31 OCTOBER 2016
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At last, a definitive decision on a new runway for the South East. Even Norwegian Air, a Gatwick resident, says that we must put the past behind us and get on with the future.
The R3 decision has to be linked with Brexit.
Lost in the words regarding leaving the EU is a real bonus for the regions. No longer will we be subject to Brussels rules regarding air passenger duty (APD), which says if you charge a departure tax is must be on all routes (although special rules for certain areas complicate matters). In other words, if you want to make a return flight from, say, Southampton to Manchester (or Heathrow – Belfast), you have to pay the tax both ways. With Southampton to Amsterdam or Paris, it is only outbound.
Free of Brussels/Strasbourg, the government is under no obligation to set this punitive tax. The revenue generated by domestic APD in 2016 will be in the region of £200m once all the subsidies are removed. In the general scheme of things, the missing £100m is not a lot to be regained from other areas. (ie divide by half)
What to do in the meantime while R3 goes through the review motions?
BTN repeats its stance that London Northolt Airport should be quickly reintroduced as a scheduled-service airport in order to show the provinces, mainly in support of R3, that the government wants to help the regions with connectively to both London and the wider world.
It would be the simplest of tasks to move out the noisy private jets to the many airports around London that would welcome them. The slots they used could then link places such as Liverpool, Newquay, Plymouth and Durham Tees Valley to London, and the globe. They are crying out for services. The revenue generated would make Northolt profitable and quieter. When R3 comes on line, Northolt could be sold, making it the largest urban redevelopment since Docklands. Even at today’s prices, the 600-acre site is worth £2bn.
This is something for the Exchequer to lead on, not the RAF. The Treasury is the paymaster.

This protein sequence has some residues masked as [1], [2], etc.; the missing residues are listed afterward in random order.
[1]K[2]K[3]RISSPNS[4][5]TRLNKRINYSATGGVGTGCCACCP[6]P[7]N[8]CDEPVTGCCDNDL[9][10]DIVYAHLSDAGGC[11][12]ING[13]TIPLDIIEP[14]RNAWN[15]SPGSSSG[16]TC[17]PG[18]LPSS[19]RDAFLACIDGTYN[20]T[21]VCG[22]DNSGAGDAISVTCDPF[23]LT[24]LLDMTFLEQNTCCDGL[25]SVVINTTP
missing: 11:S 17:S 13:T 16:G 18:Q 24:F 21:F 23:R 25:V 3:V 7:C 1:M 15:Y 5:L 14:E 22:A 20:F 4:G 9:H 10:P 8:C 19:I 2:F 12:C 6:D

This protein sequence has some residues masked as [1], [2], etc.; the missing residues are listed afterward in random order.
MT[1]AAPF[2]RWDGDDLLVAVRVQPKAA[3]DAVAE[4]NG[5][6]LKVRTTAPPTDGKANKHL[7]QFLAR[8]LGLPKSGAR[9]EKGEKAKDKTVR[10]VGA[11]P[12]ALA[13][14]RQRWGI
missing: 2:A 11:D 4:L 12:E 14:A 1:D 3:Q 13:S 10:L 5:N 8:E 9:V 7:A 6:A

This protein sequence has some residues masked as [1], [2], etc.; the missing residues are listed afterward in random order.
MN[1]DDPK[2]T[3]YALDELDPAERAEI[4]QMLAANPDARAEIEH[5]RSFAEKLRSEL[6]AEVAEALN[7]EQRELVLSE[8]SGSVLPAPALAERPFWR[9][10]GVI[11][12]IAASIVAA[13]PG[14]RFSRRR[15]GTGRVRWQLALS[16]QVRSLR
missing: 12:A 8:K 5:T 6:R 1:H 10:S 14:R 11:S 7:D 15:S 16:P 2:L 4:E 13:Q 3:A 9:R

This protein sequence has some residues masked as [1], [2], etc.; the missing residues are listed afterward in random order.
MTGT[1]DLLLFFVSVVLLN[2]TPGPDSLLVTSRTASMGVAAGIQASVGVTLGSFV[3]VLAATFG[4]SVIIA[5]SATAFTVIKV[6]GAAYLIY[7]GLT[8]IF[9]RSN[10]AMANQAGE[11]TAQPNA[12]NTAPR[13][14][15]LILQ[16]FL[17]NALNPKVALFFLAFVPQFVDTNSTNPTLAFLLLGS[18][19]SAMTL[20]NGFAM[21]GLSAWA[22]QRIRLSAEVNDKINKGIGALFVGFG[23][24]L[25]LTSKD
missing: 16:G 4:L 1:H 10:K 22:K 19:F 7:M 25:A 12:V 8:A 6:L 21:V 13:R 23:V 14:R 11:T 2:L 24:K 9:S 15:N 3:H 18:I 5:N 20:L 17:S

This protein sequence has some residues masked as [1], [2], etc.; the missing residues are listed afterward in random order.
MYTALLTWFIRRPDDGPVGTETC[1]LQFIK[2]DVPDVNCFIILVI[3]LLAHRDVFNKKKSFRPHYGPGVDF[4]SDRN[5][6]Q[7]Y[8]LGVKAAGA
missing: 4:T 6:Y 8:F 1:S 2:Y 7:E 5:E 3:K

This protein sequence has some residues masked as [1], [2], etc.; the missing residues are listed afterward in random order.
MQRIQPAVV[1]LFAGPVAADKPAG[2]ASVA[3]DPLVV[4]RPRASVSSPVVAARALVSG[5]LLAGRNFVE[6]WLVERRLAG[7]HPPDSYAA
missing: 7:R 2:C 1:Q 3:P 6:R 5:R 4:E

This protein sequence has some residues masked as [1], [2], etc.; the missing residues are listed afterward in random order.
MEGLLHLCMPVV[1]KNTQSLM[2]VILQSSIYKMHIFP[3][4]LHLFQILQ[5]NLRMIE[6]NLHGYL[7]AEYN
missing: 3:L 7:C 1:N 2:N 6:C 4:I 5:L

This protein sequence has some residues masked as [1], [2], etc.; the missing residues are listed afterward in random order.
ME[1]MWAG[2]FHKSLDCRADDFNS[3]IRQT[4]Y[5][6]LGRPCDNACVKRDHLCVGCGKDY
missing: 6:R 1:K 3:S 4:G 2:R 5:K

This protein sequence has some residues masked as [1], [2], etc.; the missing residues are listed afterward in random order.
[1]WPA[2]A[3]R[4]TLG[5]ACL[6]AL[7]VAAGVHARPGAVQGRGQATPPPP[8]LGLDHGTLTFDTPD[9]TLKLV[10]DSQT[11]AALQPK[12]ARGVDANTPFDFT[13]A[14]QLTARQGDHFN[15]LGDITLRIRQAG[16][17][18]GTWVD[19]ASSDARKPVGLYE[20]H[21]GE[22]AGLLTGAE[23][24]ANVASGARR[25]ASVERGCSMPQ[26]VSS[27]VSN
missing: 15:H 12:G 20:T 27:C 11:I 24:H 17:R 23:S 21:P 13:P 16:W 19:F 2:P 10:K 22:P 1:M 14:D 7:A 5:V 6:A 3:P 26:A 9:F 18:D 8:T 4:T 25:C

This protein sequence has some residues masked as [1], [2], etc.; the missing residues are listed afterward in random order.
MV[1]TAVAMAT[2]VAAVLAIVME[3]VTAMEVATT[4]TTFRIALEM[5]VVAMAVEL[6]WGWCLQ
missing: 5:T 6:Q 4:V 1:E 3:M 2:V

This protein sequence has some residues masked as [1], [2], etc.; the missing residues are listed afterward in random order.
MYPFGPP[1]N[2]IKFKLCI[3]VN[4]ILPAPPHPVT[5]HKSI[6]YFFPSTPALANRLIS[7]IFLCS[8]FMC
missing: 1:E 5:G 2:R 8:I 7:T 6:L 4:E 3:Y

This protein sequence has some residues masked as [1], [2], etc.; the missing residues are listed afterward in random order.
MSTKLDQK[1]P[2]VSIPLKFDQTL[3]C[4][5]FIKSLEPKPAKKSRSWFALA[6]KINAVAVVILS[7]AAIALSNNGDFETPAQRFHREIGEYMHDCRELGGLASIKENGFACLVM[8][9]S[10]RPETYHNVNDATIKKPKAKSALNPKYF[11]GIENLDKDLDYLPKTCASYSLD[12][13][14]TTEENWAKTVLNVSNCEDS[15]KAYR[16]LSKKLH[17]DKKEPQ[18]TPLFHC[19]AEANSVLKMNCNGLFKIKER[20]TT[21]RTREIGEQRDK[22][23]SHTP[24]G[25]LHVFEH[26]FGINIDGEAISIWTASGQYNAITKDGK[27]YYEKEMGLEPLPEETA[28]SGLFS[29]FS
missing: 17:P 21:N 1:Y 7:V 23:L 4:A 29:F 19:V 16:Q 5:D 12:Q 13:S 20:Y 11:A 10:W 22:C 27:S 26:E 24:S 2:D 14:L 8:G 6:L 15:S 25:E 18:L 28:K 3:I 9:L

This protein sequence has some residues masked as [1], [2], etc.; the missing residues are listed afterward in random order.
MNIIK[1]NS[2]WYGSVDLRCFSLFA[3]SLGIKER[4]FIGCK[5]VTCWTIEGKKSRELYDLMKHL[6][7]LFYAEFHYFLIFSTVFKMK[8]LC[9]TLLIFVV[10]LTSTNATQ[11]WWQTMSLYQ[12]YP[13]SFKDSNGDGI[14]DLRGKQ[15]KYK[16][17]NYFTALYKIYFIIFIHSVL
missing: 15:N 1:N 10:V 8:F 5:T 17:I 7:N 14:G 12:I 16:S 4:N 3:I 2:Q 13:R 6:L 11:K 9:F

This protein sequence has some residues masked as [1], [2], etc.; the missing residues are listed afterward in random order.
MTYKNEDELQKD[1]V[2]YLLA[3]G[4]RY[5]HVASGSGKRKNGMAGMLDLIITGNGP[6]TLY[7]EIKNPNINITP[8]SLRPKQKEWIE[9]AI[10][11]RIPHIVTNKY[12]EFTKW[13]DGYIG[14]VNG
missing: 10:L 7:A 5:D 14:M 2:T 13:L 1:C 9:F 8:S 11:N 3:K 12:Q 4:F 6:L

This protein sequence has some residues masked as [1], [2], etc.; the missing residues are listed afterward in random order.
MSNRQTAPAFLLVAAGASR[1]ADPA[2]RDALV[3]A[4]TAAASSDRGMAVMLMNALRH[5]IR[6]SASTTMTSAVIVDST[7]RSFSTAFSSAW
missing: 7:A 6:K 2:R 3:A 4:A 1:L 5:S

All comments are filtered to exclude any excesses but the Editor does not have to agree with what is being said. 100 words maximum
Philippe Forest, UK/London
It seems odd to blame Brussels for a tax the English Government has chosen to impose that at the level it is. This tax is driven by the UK Government.
John Smith, Sussex
“Free of Brussels/Strasbourg, the government is under no obligation to set this punitive tax” Seems odd to blame Brussels for a tax the English Government has chosen to impose that at the level it is. Other countries have similar taxes but not so extortionate. You pay the tax form the airport of departure so if both of these are in England then tough luck but don’t Brussels for Westminster policy! On any country lucky enough to have a land border, governments are restrained from this type of extortion because it is much more cost effective to use another airport across the border which residents of the North of Ireland can already do (and maybe soon those in the North of England). It is similar to our wine tax – about the highest in Europe because of the physical barriers of cross border shopping being on an island and can only worse after Brexit if customs controls are reintroduced.
tony hellyer, pulborough sussex
In other news, spanky new deckchairs on the Titanic
Simon Grigor, Harrow, Middlesex
Another ball to throw into the Northolt idea pot is the HS2 plan. HS2 is planned to go through Ruislip so there's the potential for a link station. However, while HS2 is being built, I expect the area around RAF Northolt to be one of absolute travel chaos, so the idea of Northolt's use while runway 3 is built loses attractiveness with that.
David Bentley, Manchester
While Malcolm Ginsberg has made a good case for Northolt (good enough for Saad Hammad but he's gone now) Ithink Paul Anderson has nailed it when he hints that smaller regional airports like Liverpool are 20 years too late for Heathrow connections. They would add little to what is available through one terminal at Amsterdam, or directly from the big airport just down the road.
Malcolm Ginsberg, London
There is a fine piece in THE TIMES (p37)today suggesting that Northolt's time may have come. However please note the plan would be to exchange the noisy private jets for quiet turboprops. Even the local MP would be happy.
Malcolm Ginsberg, London
The railway argument does not hold up for places such as Carlisle, Cornwall/Plymouth, Dundee, Inverness, Liverpool, Prestwick, Teeside, etc plus Jersey and the IoM. With an apron transfer (easily done inside the security area) South Ruislip station is 5 minutes away with trains to Marylebone (via Wembley Stadium) taking 12 minutes and the Piccadilly line to Marble Arch 29 minutes. Heathrow is 30% connections and very high on routes such as Edinburgh. It would work the same for the regional airports not linked until R3.
Paul Anderson, United Kingdom
I fail to see the logic behind opening up Northolt for connections to \'the provinces\'.The only use to airports outside of London with operating there is connections, going to Northolt would be a real pain. It would not compete with the KLM/LH connections from these \'provinces\' directly to their hubs, and it would not do anything for point to point as rail mostly replaced domestic air travel for most routes on the UK mainland. Add in that the largest airport outiside of London (MAN) has little use for London connectivity and the whole \'R3/Brexit for the regions\' argument falls apart.